Open Document Format Promises

By Peter Galli  |  Posted 2005-11-21 Print this article Print

Longevity"> Yates said that despite there being multiple points differentiating Microsofts format from the Open Document format, "both of them are open and there will likely be a very rich ecosystem between them and providing converters between them. In the past, OpenOffice has already supported our Office formats." According to Yates, the overriding goal of the move was to increase confidence that the marketplace as a whole would have in this new standard a foundation for documents.
He added, "We really do believe that once the information gets out that customers will have more confidence, developers of all kinds will see the merits of going to an open-standard document format like this, especially one that accommodates all of the existing Microsoft documents out there."
The move was important for customers who wanted greater control of the content and data in their documents, Yates said, enabling them to bring old documents forward into the open, XML-based future, improve business processes through the use of XML in documents, and give long-term storage and archival options for all those documents. Click here to read the eWEEK Editorial Boards view on Massachusetts open document format policy. "This move to standardization really gives them the confidence that they can move data around in the context of a document. So that is the ultimate goal that many of them are waking up to. This move also [affects] the billions of documents that customers already have out there and enables them to tap into this new level of functionality and enables many new scenarios around open documents," he said. It also would give customers the confidence that they could store documents in a format that would be long-lasting and even permanent, along with the promise that there would be many tools available to support the document use, he said, adding that customers would "not be reliant on one product or one version of a previous product from the past in order to open up those documents." If a user has a document in an earlier format, say from Office 97, that document can be converted to the format of a later product, like Office 2000, Office XP or the upcoming Office 12. Microsoft is also providing add-ons to update all of those products to this new format. "So, all of those old documents have a path to the new open, XML format, and thats just [using Microsoft software]," Yates said. Asked when these downloadable tools would be available to customers, Yates said some were currently available to the Office 12 beta customers. Part of the timing of this announcement was driven by the availability of the Office 12 beta two weeks ago. Read more about the Office 12 Beta 1 release here. "So now the code is available in addition to the specifications, which have been available for quite some time. People can now start to play with the code, understand how things work and the nuts and bolts of the format," Yates said. Offering the file formats as a standard would also enable many competing and complementary products to be able to use the formats the same way, he said: "That enables all of those different tools to work with the same information." Check out eWEEK.coms for Microsoft and Windows news, views and analysis.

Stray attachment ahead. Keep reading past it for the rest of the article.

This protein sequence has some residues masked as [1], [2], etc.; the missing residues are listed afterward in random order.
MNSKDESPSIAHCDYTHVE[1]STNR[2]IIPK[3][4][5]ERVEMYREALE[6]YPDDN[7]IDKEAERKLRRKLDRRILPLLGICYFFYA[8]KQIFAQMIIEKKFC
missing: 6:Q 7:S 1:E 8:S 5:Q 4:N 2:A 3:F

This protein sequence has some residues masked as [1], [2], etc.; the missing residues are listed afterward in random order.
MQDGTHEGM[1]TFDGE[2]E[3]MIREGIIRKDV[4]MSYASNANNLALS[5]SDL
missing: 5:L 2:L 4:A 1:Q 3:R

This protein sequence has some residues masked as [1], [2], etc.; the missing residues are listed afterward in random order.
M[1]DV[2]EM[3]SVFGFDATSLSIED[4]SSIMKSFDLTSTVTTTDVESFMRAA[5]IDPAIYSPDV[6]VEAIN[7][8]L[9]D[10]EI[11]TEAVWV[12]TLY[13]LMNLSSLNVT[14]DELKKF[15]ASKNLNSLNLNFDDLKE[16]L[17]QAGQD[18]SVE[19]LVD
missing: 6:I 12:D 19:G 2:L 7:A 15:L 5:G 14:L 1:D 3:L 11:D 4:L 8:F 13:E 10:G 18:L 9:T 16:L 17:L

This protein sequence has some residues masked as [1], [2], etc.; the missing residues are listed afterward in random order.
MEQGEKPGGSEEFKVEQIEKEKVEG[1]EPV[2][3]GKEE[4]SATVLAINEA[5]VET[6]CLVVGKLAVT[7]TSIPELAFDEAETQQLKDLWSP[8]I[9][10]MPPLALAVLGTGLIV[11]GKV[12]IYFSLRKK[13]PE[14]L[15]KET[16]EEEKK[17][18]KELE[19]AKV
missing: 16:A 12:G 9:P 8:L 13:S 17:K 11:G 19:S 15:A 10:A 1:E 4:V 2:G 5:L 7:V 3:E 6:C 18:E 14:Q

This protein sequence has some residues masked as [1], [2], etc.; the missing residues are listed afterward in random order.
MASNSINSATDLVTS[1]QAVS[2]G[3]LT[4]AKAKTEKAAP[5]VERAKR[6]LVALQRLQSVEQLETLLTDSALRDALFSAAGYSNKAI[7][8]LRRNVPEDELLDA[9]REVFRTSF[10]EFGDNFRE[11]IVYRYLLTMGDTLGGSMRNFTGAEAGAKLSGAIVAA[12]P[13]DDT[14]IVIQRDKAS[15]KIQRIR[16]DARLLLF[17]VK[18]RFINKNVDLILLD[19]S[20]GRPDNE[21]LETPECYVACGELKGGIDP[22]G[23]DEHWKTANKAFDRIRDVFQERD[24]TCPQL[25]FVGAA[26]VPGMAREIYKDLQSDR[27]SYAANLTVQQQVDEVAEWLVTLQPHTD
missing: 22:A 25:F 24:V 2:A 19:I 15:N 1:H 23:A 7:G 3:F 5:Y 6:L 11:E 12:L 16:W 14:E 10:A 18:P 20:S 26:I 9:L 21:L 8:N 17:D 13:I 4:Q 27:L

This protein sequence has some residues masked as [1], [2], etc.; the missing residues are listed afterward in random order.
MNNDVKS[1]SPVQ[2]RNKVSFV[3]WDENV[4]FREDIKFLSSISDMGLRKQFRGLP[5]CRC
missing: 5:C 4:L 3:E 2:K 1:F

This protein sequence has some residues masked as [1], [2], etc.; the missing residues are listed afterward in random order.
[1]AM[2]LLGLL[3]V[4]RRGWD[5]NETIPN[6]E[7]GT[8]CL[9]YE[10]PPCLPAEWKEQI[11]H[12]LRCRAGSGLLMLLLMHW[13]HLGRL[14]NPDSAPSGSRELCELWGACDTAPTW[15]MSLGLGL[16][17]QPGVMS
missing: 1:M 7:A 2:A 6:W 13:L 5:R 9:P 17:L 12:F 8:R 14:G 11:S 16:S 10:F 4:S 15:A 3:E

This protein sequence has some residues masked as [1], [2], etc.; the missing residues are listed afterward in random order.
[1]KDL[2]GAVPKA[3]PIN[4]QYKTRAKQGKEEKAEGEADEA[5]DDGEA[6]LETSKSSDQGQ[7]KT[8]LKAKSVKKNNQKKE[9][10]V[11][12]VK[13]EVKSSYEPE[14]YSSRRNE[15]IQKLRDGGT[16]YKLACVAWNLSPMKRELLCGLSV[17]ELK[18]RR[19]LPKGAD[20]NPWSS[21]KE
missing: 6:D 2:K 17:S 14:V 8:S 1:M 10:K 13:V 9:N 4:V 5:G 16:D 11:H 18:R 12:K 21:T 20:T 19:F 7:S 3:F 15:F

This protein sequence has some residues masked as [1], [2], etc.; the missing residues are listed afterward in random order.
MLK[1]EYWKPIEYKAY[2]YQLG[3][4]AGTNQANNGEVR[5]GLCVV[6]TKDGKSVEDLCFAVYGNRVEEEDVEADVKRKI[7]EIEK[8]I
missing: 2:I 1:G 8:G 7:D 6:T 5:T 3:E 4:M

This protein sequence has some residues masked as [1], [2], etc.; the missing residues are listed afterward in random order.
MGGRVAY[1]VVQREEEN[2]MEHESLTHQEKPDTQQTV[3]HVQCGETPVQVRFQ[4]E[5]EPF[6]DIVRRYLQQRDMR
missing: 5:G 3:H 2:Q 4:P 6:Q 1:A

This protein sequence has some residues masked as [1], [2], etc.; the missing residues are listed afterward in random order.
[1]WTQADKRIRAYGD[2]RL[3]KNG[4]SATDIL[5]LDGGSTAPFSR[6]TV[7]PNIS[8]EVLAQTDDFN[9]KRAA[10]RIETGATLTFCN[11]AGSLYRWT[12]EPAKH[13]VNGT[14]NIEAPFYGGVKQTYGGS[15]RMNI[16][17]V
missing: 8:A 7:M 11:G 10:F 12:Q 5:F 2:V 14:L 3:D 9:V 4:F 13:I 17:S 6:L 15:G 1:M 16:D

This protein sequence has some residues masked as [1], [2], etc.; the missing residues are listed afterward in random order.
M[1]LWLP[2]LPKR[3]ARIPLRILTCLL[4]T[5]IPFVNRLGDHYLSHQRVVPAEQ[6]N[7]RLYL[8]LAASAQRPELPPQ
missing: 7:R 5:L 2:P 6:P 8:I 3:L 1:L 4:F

Peter Galli has been a financial/technology reporter for 12 years at leading publications in South Africa, the UK and the US. He has been Investment Editor of South Africa's Business Day Newspaper, the sister publication of the Financial Times of London.

He was also Group Financial Communications Manager for First National Bank, the second largest banking group in South Africa before moving on to become Executive News Editor of Business Report, the largest daily financial newspaper in South Africa, owned by the global Independent Newspapers group.

He was responsible for a national reporting team of 20 based in four bureaus. He also edited and contributed to its weekly technology page, and launched a financial and technology radio service supplying daily news bulletins to the national broadcaster, the South African Broadcasting Corporation, which were then distributed to some 50 radio stations across the country.

He was then transferred to San Francisco as Business Report's U.S. Correspondent to cover Silicon Valley, trade and finance between the US, Europe and emerging markets like South Africa. After serving that role for more than two years, he joined eWeek as a Senior Editor, covering software platforms in August 2000.

He has comprehensively covered Microsoft and its Windows and .Net platforms, as well as the many legal challenges it has faced. He has also focused on Sun Microsystems and its Solaris operating environment, Java and Unix offerings. He covers developments in the open source community, particularly around the Linux kernel and the effects it will have on the enterprise.

He has written extensively about new products for the Linux and Unix platforms, the development of open standards and critically looked at the potential Linux has to offer an alternative operating system and platform to Windows, .Net and Unix-based solutions like Solaris.

His interviews with senior industry executives include Microsoft CEO Steve Ballmer, Linus Torvalds, the original developer of the Linux operating system, Sun CEO Scot McNealy, and Bill Zeitler, a senior vice president at IBM.

For numerous examples of his writing you can search under his name at the eWEEK Website at


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